whole_EaglenAndrewRichard1982_thesis.pdf (11.77 MB)
Instructional control of vasomotor responding : a test of conditioning, two process, and expectancy theories
thesisposted on 2023-05-26, 22:21 authored by Eaglen, Andrew Richard
For many years there has been a debate between proponents of competing learning theories over the role of expectancy in conditioning and extinction. Although this debate has been the subject of an intensive experimental literature, it has not been satisfactorily resolved. Many research designs are intrinsically incapable of dissociating the influence of expectancy from other factors held to be important by competing theories. However, the informed unpairing design (Brewer, 1974), in which subjects are informed of changed contingencies at the onset of extinction, is argued to provide a powerful test of expectancy, two factor, and conditioning theories. It is also argued that the bidirectional vasomotor response provides a solution to the related problems of expectancy manipulation and artifact control that confound previous research using this design . A programme of research based on the informed unpairing design, and using the vasomotor response, was undertaken. Responding in extinction following several expectancy manipulation procedures was compared in subjects given 25 continuously reinforced acquisition trials (CRF25); 100 continuously reinforced trials (CRF100); and 100 partially reinforced trials (PRF). It was found that responding in CRF25 and PRF groups in extinction was abolished by unpairing instructions coupled with removal of the thermal stimulator used for UCS presentation. A significant reduction in responding in CRF25 and PRF groups was also obtained following unpairing instruction alone as compared with groups given no instruction. The CRF25 group instructed at the onset of extinction that they would be reinforced on a PRF schedule showed a non significant trend for greater resistance to extinction than those given no instruction. These results provide strong support for an expectancy based, rather than two factor or conditioning based, explanation of responding in these groups. However, no effects of expectancy manipulation on responding in extinction were obtained in CRF100 groups, and attempts to generate responding in two groups by instruction alone proved unsuccessful. These results are consistent with the hypothesis that there may be two conditioning processes; one expectancy dependent and the other expectancy independent. Existing learning theories based on two conditioning processes are unable to account for all of the results of the present research. However, it is argued that the results of the present study are consistent with a number of studies in the skill learning literature. Models proposed to account for skill learning which distinguish between processes involved in acquisition and early performance, and those involved in much practised responding, provide a possible explanation for the obtained results. Consequences of the research for the behaviour therapies are discussed.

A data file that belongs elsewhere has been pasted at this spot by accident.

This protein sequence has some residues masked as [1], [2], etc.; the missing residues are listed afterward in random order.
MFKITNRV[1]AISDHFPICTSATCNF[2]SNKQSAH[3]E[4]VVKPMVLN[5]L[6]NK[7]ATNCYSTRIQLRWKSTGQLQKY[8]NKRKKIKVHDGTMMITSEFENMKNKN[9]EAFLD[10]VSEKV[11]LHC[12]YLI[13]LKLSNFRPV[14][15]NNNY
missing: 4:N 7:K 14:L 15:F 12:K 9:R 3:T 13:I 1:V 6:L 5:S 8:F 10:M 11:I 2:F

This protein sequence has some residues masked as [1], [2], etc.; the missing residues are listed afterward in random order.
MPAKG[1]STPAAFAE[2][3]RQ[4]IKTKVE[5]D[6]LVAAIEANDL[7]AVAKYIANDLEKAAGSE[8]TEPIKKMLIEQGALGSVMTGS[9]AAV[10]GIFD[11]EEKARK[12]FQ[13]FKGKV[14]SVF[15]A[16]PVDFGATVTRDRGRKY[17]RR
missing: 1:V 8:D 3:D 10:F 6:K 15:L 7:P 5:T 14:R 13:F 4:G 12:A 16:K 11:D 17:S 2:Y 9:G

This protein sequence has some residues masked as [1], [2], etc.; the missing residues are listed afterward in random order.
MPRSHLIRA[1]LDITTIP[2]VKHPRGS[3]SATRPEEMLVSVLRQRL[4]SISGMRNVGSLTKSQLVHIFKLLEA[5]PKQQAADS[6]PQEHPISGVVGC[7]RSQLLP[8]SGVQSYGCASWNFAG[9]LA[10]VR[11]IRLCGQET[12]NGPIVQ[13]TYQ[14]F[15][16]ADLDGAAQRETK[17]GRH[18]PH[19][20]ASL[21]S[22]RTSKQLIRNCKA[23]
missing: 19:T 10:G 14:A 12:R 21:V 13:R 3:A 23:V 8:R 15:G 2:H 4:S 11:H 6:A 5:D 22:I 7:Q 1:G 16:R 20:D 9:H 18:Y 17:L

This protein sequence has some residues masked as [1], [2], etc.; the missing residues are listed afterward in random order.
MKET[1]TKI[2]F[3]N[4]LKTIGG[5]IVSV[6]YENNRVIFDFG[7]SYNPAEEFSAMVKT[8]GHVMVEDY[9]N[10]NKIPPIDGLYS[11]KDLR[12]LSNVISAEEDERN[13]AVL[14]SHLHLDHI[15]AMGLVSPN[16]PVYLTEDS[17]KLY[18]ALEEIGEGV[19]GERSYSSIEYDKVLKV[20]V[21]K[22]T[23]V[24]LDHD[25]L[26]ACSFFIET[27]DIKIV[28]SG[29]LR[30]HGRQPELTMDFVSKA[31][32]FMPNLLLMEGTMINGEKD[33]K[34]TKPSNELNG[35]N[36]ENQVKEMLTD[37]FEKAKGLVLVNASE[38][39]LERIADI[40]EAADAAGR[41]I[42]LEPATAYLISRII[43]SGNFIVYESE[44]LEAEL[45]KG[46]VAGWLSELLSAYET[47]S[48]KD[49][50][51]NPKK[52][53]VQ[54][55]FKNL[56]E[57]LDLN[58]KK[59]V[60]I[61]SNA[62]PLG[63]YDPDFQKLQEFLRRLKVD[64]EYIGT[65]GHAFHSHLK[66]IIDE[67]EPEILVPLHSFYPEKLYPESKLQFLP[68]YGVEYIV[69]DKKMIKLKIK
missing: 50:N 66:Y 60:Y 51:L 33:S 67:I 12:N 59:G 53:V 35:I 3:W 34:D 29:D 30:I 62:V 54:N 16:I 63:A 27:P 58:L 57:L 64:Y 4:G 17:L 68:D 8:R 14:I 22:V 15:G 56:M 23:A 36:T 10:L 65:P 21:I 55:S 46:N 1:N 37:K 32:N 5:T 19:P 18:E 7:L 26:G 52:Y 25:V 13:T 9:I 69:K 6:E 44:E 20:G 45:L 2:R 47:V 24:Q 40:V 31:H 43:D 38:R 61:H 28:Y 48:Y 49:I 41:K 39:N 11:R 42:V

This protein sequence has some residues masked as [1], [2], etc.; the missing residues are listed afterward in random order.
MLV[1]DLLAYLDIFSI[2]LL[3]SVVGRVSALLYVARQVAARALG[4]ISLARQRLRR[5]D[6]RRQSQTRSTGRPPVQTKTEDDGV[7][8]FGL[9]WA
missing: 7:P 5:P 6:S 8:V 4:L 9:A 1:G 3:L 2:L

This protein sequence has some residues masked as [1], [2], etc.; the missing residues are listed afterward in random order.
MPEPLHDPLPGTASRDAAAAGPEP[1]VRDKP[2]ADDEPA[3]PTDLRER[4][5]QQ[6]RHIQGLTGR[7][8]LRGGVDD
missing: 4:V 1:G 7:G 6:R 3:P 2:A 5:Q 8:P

Rights statementCopyright 1981 the Author - The University is continuing to endeavour to trace the copyright owner(s) and in the meantime this item has been reproduced here in good faith. We would be pleased to hear from the copyright owner(s). Thesis (Ph.D.)--University of Tasmania, 1982. Includes the author's published papers. Bibliography : l. 189-202